There is no doubt you are in a difficult situation compared to those living in the UK. I presume you have read my post on working in F1 from outside the EU.

      With all the limitations of your situation, education definitely giving you the greatest freedom of movement. It must be daunting to move so far away but if you want to work in F1 then this is absolutely necessary. There is not likely to be an F1 team in Indonesia in the near future. Here are my thoughts on that.

      If you could find employment in Motorsport or similar high tech environment in Indonesia then it might be a good route but I still think at your age, education is the ideal say. Clive Temple is a regular commenter on this blog and is a program director for Motorsport courses at cranfield university. They have a large percentage intake from outside the UK and it’s well worth contacting them / him to advise you. They will probably know better than me.

      In the meantime you might find some inspiration from this story that I found the other day.

      Best of luck and don’t hesitate to contact me again

    2. Hi again Ariq

      I was doing some research for my recent article on Torro Rosso and I noticed that there is a guy working there as an aerodynamicist who comes from Indionesia.

      He’s called Stephanus Widjanarko and studied at Institut Teknologi Bandung (ITB) in West Java.

      LinkedIn page

      I don’t know much more than that but thought you could reach out to him via LinkedIn and perhaps getting some advice. I am sure he would be happy to talk to you. I hope the link below works.

  2. Sir,
    Given a choice between a UK Graduate School and US Graduate School which one should I choose for my masters ? Most likely you would encourage me to choose UK as my destination as it is the home of the motorsport valley.
    However I would like to know what are the chances of someone who does not belong to UK getting a job in the motorsport industry right out of graduate school, given an impressive resume with internships in motorsport companies and volunteer experiences at motorsport events and not to mention an unyielding passion to be a part of the fraternity .

    PS: It would be really great if a forum could be opened for discussions where you could address our queries from time to time, I hate to post these questions as they are not at all related to the article but it seems one can only post on this website when a new article has been authored.

    Thank You !
    Your guidance is deeply appreciated.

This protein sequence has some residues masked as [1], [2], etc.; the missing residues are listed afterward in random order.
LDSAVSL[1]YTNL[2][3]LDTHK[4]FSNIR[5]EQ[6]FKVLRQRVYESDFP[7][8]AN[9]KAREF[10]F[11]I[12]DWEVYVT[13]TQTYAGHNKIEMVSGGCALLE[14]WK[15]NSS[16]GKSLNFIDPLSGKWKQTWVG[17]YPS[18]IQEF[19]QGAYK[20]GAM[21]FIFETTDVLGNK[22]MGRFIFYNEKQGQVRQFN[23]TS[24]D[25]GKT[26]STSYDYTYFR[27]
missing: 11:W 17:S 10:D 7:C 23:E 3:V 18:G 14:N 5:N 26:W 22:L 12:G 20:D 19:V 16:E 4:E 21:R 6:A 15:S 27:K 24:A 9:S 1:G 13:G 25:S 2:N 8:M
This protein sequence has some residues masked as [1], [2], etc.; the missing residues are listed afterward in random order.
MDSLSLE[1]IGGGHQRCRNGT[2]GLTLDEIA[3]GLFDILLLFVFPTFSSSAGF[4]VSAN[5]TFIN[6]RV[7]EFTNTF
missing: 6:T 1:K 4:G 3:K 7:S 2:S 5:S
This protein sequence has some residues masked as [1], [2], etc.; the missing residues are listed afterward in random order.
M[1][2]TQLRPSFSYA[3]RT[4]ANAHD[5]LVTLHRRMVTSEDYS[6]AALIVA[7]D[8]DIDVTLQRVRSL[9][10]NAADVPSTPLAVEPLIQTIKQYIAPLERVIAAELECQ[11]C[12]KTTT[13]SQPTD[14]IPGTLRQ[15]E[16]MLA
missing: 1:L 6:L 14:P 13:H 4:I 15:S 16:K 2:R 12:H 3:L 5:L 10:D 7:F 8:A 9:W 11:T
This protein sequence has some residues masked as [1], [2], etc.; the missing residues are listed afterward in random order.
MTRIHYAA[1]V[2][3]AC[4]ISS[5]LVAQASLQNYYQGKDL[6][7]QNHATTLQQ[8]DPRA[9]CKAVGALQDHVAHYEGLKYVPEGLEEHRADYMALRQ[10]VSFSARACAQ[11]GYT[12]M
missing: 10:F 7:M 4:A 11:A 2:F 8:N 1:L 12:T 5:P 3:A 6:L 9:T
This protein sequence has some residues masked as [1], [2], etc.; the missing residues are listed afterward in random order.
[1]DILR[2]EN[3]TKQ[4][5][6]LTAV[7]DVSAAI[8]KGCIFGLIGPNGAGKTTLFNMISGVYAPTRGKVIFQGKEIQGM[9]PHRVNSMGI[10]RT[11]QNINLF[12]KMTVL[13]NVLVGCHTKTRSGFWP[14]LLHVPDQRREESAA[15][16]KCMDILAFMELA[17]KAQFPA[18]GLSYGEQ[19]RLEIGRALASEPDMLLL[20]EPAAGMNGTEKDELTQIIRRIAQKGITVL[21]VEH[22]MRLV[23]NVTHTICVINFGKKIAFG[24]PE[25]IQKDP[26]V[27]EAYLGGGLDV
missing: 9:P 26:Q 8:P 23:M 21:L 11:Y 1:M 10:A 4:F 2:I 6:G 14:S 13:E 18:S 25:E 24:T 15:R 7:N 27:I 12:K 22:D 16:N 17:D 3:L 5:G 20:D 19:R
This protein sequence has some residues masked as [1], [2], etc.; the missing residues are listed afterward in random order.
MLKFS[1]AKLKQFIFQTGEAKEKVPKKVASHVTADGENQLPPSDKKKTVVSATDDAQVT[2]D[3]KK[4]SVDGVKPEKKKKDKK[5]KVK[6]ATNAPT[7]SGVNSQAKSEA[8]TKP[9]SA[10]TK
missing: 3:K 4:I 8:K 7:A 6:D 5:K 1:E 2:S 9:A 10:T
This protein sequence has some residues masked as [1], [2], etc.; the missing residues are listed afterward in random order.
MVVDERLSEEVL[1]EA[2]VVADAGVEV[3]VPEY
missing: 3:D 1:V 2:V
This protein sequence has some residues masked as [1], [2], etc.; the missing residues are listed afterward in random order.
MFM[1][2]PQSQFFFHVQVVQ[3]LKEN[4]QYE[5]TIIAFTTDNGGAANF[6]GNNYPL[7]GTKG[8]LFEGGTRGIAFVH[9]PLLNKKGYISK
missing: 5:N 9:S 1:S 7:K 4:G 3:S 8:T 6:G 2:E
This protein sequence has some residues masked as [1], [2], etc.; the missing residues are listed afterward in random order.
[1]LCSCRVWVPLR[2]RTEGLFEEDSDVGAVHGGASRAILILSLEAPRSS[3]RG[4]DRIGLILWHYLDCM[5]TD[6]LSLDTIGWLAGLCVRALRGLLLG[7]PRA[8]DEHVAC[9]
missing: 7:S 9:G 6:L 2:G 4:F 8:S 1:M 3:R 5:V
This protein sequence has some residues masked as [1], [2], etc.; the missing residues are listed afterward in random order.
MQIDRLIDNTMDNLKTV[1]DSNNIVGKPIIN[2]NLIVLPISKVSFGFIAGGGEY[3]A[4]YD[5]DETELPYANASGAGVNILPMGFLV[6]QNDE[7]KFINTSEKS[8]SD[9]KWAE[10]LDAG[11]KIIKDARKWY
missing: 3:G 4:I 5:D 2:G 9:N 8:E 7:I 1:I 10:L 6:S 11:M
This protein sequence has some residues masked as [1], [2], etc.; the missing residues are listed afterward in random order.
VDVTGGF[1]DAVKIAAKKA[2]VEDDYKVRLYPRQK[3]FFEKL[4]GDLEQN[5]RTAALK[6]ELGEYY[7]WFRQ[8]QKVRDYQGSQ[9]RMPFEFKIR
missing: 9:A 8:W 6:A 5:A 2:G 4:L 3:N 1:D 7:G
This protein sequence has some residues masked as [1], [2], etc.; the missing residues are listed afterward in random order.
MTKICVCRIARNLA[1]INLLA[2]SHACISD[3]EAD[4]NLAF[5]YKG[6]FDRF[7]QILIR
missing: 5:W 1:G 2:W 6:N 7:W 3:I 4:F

1. Hi Aditya

      Thanks for the question. You are right, I would definitely recommend the UK first of all because of the reasons you mentioned.

      It’s very hard for me to say how hard/easy it would be to get a job in motorsport as a graduate as it depends on so many things not least your qualifications, the companies you apply to and the economic situation at the time you apply.

      The best thing I can say is that any motorsport team or company will always attempt to recruit the best candidate they can, as this is the most obvious way to increase their racing or commercial competitiveness. If you can convince them that you are the best candidate them I don’t think they will care where you are from.

      Does that make sense?

      I have some exciting plans for this site over the next months. A forum is one of the things I’m considering plus a LOT, LOT, more. As I am working on those things I only have a limited time to answer questions so this is why I limit the time to post comments on each post. I know it makes it more difficult but I think the biggest benefits can come from new posts and developing other areas of the site.

      Best of luck

  3. hello,you are doing such an awesome work, and i have recently bought your book and it was really enthusiastic to study, and i need to be a vehicle dynamics engineer , but i really don’t know what are the theoretical subjects and software’s should i study to become VD-ENGINEER in motorsports, could you please suggest that alone , i will follow the track for myself then !

    1. Hi Siva, thanks so much for the comment. For a vehicle dynamics engineer, at school level, maths is the most important, followed by physics. At university level, you should look at mechanical engineering, physics or maths.

      VD is very intensive analytically and so this theoretical work is where you need to concentrate

      Hope you enjoy the book too !